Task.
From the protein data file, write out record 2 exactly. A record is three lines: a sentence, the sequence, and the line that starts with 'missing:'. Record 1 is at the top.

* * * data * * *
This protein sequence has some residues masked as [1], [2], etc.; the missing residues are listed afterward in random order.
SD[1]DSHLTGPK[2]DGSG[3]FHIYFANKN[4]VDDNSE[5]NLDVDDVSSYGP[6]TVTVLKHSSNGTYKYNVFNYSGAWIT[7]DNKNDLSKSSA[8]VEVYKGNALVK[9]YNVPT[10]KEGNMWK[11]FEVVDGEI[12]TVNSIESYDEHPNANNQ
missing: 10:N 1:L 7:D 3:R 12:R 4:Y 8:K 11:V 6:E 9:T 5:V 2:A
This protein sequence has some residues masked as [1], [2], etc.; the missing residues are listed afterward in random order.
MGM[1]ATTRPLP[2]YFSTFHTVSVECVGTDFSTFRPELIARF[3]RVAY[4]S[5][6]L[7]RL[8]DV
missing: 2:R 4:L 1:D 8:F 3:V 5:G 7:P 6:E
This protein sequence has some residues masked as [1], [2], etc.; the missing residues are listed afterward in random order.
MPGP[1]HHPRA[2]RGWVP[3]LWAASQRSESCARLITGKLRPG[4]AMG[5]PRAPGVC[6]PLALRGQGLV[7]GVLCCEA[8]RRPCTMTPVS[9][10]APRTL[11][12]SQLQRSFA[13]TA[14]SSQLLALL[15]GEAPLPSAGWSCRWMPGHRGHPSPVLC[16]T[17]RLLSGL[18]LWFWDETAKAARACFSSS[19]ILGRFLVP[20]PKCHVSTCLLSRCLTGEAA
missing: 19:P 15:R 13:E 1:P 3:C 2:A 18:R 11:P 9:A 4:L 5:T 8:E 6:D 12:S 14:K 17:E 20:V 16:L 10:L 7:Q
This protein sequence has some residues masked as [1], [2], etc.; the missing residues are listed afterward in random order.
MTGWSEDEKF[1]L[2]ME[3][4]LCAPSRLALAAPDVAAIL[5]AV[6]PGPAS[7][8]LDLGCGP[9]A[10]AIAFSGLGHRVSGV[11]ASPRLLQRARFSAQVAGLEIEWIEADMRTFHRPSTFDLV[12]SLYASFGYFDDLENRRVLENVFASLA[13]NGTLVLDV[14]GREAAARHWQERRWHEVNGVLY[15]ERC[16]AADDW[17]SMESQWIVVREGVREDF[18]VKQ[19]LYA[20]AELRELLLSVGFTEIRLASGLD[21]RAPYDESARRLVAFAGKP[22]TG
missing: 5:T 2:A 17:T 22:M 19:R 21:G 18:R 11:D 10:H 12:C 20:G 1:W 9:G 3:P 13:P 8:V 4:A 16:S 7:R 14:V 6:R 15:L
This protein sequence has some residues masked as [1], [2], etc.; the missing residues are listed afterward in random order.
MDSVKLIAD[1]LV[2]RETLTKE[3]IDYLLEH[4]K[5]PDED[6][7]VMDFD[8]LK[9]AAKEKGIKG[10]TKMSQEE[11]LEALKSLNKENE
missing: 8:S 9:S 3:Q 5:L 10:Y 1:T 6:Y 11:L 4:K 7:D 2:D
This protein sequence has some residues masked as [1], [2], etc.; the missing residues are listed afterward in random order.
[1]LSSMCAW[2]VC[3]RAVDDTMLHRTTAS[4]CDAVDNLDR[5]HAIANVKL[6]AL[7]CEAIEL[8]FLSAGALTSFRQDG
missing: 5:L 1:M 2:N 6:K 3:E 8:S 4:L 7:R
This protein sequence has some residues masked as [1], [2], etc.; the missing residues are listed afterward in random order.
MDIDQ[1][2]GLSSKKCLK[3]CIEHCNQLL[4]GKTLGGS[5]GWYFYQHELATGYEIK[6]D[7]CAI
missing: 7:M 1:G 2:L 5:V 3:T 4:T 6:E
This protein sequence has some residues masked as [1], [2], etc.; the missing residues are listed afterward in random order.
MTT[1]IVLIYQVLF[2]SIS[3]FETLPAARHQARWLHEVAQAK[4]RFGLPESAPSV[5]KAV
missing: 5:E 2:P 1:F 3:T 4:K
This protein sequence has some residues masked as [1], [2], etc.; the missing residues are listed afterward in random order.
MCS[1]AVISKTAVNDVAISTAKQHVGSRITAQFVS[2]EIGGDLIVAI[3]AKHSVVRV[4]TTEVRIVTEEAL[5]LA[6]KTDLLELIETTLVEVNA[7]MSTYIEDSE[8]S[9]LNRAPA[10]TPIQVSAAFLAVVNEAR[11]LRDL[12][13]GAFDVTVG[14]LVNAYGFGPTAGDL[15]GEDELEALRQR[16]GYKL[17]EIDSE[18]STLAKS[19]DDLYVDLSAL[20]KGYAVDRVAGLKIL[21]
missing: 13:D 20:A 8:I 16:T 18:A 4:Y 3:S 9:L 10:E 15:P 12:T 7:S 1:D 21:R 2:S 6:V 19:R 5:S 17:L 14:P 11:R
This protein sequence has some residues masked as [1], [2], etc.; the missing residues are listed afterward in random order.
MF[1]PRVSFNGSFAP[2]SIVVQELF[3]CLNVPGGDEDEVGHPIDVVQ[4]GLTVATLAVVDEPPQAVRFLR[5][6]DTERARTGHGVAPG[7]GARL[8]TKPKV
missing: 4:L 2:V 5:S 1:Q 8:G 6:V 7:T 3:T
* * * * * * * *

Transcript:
This protein sequence has some residues masked as [1], [2], etc.; the missing residues are listed afterward in random order.
MGM[1]ATTRPLP[2]YFSTFHTVSVECVGTDFSTFRPELIARF[3]RVAY[4]S[5][6]L[7]RL[8]DV
missing: 2:R 4:L 1:D 8:F 3:V 5:G 7:P 6:E